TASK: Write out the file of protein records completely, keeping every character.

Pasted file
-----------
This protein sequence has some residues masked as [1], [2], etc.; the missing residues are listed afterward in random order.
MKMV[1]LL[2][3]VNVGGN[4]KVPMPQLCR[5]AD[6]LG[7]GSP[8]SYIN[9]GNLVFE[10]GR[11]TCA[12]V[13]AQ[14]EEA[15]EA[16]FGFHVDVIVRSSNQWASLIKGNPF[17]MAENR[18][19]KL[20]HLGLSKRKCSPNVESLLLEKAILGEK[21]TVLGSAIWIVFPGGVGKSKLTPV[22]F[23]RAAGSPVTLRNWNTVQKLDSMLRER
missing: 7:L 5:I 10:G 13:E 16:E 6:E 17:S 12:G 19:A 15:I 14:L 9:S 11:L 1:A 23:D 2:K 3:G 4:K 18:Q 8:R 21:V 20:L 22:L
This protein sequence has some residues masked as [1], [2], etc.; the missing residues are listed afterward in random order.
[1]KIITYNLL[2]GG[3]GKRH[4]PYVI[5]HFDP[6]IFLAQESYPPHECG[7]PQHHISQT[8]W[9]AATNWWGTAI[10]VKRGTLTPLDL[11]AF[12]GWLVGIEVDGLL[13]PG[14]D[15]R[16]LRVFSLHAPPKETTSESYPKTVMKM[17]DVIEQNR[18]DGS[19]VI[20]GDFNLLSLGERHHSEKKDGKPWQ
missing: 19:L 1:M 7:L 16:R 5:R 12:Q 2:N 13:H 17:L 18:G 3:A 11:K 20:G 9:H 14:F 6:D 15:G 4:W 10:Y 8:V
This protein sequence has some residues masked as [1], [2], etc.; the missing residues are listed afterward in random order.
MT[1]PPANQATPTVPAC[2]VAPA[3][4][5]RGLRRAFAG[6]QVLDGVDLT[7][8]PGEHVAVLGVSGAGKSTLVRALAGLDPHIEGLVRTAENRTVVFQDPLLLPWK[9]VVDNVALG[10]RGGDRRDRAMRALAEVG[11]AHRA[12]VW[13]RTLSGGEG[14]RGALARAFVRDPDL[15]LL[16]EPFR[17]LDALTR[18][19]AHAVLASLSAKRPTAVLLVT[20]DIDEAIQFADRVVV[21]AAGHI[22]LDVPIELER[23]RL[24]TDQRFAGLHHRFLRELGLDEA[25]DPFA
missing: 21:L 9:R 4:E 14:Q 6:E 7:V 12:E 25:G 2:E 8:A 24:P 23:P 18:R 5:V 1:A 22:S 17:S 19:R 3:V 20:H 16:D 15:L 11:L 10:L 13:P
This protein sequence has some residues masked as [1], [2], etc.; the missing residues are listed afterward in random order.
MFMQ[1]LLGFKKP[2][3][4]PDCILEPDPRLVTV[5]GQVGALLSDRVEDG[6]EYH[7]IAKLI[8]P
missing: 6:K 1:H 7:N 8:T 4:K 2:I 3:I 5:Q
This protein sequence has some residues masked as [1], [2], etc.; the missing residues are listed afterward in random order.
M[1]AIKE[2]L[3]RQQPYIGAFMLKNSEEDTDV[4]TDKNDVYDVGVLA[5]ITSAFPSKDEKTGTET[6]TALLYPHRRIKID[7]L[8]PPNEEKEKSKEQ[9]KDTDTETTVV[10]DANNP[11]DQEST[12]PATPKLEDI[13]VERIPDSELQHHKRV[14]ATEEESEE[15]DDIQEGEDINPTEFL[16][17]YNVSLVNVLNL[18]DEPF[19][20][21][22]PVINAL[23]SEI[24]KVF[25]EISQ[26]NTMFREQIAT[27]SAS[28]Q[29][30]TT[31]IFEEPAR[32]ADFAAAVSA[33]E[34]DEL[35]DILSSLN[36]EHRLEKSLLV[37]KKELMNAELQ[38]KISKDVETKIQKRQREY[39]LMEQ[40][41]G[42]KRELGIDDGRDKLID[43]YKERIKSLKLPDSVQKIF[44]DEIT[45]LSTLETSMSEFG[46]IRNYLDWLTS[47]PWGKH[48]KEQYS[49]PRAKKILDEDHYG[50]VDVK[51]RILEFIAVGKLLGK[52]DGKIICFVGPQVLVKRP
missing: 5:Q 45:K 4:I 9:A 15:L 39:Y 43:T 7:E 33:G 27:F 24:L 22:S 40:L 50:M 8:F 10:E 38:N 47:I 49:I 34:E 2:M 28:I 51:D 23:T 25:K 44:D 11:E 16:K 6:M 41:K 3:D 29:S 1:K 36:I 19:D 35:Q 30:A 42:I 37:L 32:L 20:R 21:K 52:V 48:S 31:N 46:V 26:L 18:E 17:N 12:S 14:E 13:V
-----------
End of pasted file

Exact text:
This protein sequence has some residues masked as [1], [2], etc.; the missing residues are listed afterward in random order.
MKMV[1]LL[2][3]VNVGGN[4]KVPMPQLCR[5]AD[6]LG[7]GSP[8]SYIN[9]GNLVFE[10]GR[11]TCA[12]V[13]AQ[14]EEA[15]EA[16]FGFHVDVIVRSSNQWASLIKGNPF[17]MAENR[18][19]KL[20]HLGLSKRKCSPNVESLLLEKAILGEK[21]TVLGSAIWIVFPGGVGKSKLTPV[22]F[23]RAAGSPVTLRNWNTVQKLDSMLRER
missing: 7:L 5:I 10:G 13:E 16:E 6:E 17:S 12:G 19:A 15:I 14:L 9:S 11:L 1:A 23:D 2:K 3:G 4:K 18:Q 8:R 21:V 20:L 22:L
This protein sequence has some residues masked as [1], [2], etc.; the missing residues are listed afterward in random order.
[1]KIITYNLL[2]GG[3]GKRH[4]PYVI[5]HFDP[6]IFLAQESYPPHECG[7]PQHHISQT[8]W[9]AATNWWGTAI[10]VKRGTLTPLDL[11]AF[12]GWLVGIEVDGLL[13]PG[14]D[15]R[16]LRVFSLHAPPKETTSESYPKTVMKM[17]DVIEQNR[18]DGS[19]VI[20]GDFNLLSLGERHHSEKKDGKPWQ
missing: 19:L 1:M 7:L 16:R 5:R 12:Q 2:N 13:H 17:L 18:G 3:A 11:K 20:G 9:H 14:F 6:D 15:G 4:W 10:Y 8:V
This protein sequence has some residues masked as [1], [2], etc.; the missing residues are listed afterward in random order.
MT[1]PPANQATPTVPAC[2]VAPA[3][4][5]RGLRRAFAG[6]QVLDGVDLT[7][8]PGEHVAVLGVSGAGKSTLVRALAGLDPHIEGLVRTAENRTVVFQDPLLLPWK[9]VVDNVALG[10]RGGDRRDRAMRALAEVG[11]AHRA[12]VW[13]RTLSGGEG[14]RGALARAFVRDPDL[15]LL[16]EPFR[17]LDALTR[18][19]AHAVLASLSAKRPTAVLLVT[20]DIDEAIQFADRVVV[21]AAGHI[22]LDVPIELER[23]RL[24]TDQRFAGLHHRFLRELGLDEA[25]DPFA
missing: 21:L 9:R 4:E 14:Q 6:E 7:V 12:E 25:G 2:E 8:A 24:P 23:P 18:R 5:V 1:A 22:S 17:S 19:R 3:V 20:H 16:D 15:L 11:L 10:L 13:P
This protein sequence has some residues masked as [1], [2], etc.; the missing residues are listed afterward in random order.
MFMQ[1]LLGFKKP[2][3][4]PDCILEPDPRLVTV[5]GQVGALLSDRVEDG[6]EYH[7]IAKLI[8]P
missing: 6:K 1:H 7:N 8:T 4:K 2:I 3:I 5:Q
This protein sequence has some residues masked as [1], [2], etc.; the missing residues are listed afterward in random order.
M[1]AIKE[2]L[3]RQQPYIGAFMLKNSEEDTDV[4]TDKNDVYDVGVLA[5]ITSAFPSKDEKTGTET[6]TALLYPHRRIKID[7]L[8]PPNEEKEKSKEQ[9]KDTDTETTVV[10]DANNP[11]DQEST[12]PATPKLEDI[13]VERIPDSELQHHKRV[14]ATEEESEE[15]DDIQEGEDINPTEFL[16][17]YNVSLVNVLNL[18]DEPF[19][20][21][22]PVINAL[23]SEI[24]KVF[25]EISQ[26]NTMFREQIAT[27]SAS[28]Q[29][30]TT[31]IFEEPAR[32]ADFAAAVSA[33]E[34]DEL[35]DILSSLN[36]EHRLEKSLLV[37]KKELMNAELQ[38]KISKDVETKIQKRQREY[39]LMEQ[40][41]G[42]KRELGIDDGRDKLID[43]YKERIKSLKLPDSVQKIF[44]DEIT[45]LSTLETSMSEFG[46]IRNYLDWLTS[47]PWGKH[48]KEQYS[49]PRAKKILDEDHYG[50]VDVK[51]RILEFIAVGKLLGK[52]DGKIICFVGPQVLVKRP
missing: 5:Q 45:K 4:I 9:A 15:L 39:Y 43:T 7:E 33:G 27:F 24:L 22:S 40:L 50:M 8:F 10:E 38:N 47:I 49:I 34:E 2:M 28:I 51:D 23:T 25:K 44:D 11:E 16:K 6:M 41:K 3:D 29:S 1:K 36:I 19:D 35:Q 30:A 42:I 37:L 32:L 20:R 21:K 52:V 48:S 31:N 46:V 26:L 18:E 17:N 12:S 14:E 13:V